“It’s really too early to assess your first question, I believe. It is ten years since Proposition 71 was passed, but it’s just over seven years since the litigation that blocked access to the bond funding was decided (May 2007). We did start issuing grants in 2006 with some funds via bond anticipation notes and the Governor did provide $100 million. (I am extremely grateful to those who purchased the BANS and to Governor Schwarzenegger). But, we were obviously slowed down in the beginning by the lawsuit and we could not implement the full program envisioned in our initial strategic plan until we had access to the bond funding. If one wants to look at our progress at a ten-year mark, I think 2017 or 2018 is a fairer date. And I would note that CIRM funded projects are being approved for clinical trials at an accelerating pace and we should have at least some initial results by then.Sphere: Related Content
“As for your second question, I am certain that the investment in the California Institute of Regenerative Medicine is a wise one that has benefitted and will continue to benefit the state significantly. CIRM has led the way in creating in California an impressive research infrastructure in regenerative medicine, a critical, cutting edge biomedical research approach that will lead to cures in several diseases and conditions. In a period that included the Great Recession, facilities construction funded by CIRM alleviated some of its impact. In addition, with NIH funding flat, CIRM keeps California researchers working and has brought numerous top and emerging researchers to California. CIRM funding has helped the San Francisco Bay Area and San Diego sustain their rating as two of the three top biotech clusters in the country.
“And the importance of biotech and healthcare to California should not be underestimated. In San Francisco, one in four jobs are healthcare related. The emergence of biotechnology as a driver of the California economy will offer Californians early access to the latest therapies along with the wealth created from developing these therapies. Plus, biotech development and clinical delivery in the regenerative medicine space will be relatively labor intensive and will provide numerous well paying, highly skilled jobs. These are jobs that will be resistant to outsourcing.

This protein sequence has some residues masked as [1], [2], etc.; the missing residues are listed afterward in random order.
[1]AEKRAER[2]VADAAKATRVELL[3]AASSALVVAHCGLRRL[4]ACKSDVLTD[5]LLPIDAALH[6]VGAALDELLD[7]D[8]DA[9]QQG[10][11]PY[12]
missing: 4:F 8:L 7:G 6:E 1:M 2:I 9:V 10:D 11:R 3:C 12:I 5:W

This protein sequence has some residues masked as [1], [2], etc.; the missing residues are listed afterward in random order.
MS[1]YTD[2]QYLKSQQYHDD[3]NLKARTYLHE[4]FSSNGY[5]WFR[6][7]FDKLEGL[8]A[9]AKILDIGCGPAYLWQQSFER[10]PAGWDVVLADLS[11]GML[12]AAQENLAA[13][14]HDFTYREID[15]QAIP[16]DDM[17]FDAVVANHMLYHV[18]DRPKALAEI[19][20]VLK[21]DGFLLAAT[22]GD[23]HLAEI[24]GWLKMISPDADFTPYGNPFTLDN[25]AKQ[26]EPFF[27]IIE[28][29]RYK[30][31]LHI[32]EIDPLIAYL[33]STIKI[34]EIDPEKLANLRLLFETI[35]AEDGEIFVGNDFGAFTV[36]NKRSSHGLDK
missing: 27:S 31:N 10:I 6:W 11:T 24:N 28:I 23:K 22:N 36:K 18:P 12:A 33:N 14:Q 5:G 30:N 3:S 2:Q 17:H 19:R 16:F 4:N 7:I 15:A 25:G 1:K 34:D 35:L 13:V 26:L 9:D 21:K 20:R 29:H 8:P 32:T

“Ultimately the core value of the investment will be the CIRM funded cures and therapies that improve the health and lives of Californians.”
After sending the above, Sheehy added the following later:
“I had one other thought, and couldn't figure out how to blend it in. I wonder if those working on legalizing marijuana would consider deriving revenue (i.e. taxes) and dedicating enough of that revenue to keep CIRM funded.
“I think that legalizing marijuana has been advanced by the success of Prop. 216 and the medical marijuana movement. I know Dennis Peron, campaigned with him in 1996, protested with him when (then state Attorney General Dan) Lundgren shut down his dispensary, and observed the benefits of marijuana for people with HIV/AIDS. The Harvey Milk LGBT Democratic Club held its meetings at the dispensary when it re-opened (I was the club's president then).
“So from my standpoint, marijuana is now associated with relieving human suffering due to disease and other health conditions. And, funding research towards cures out of revenue derived from legalization seems sensible.”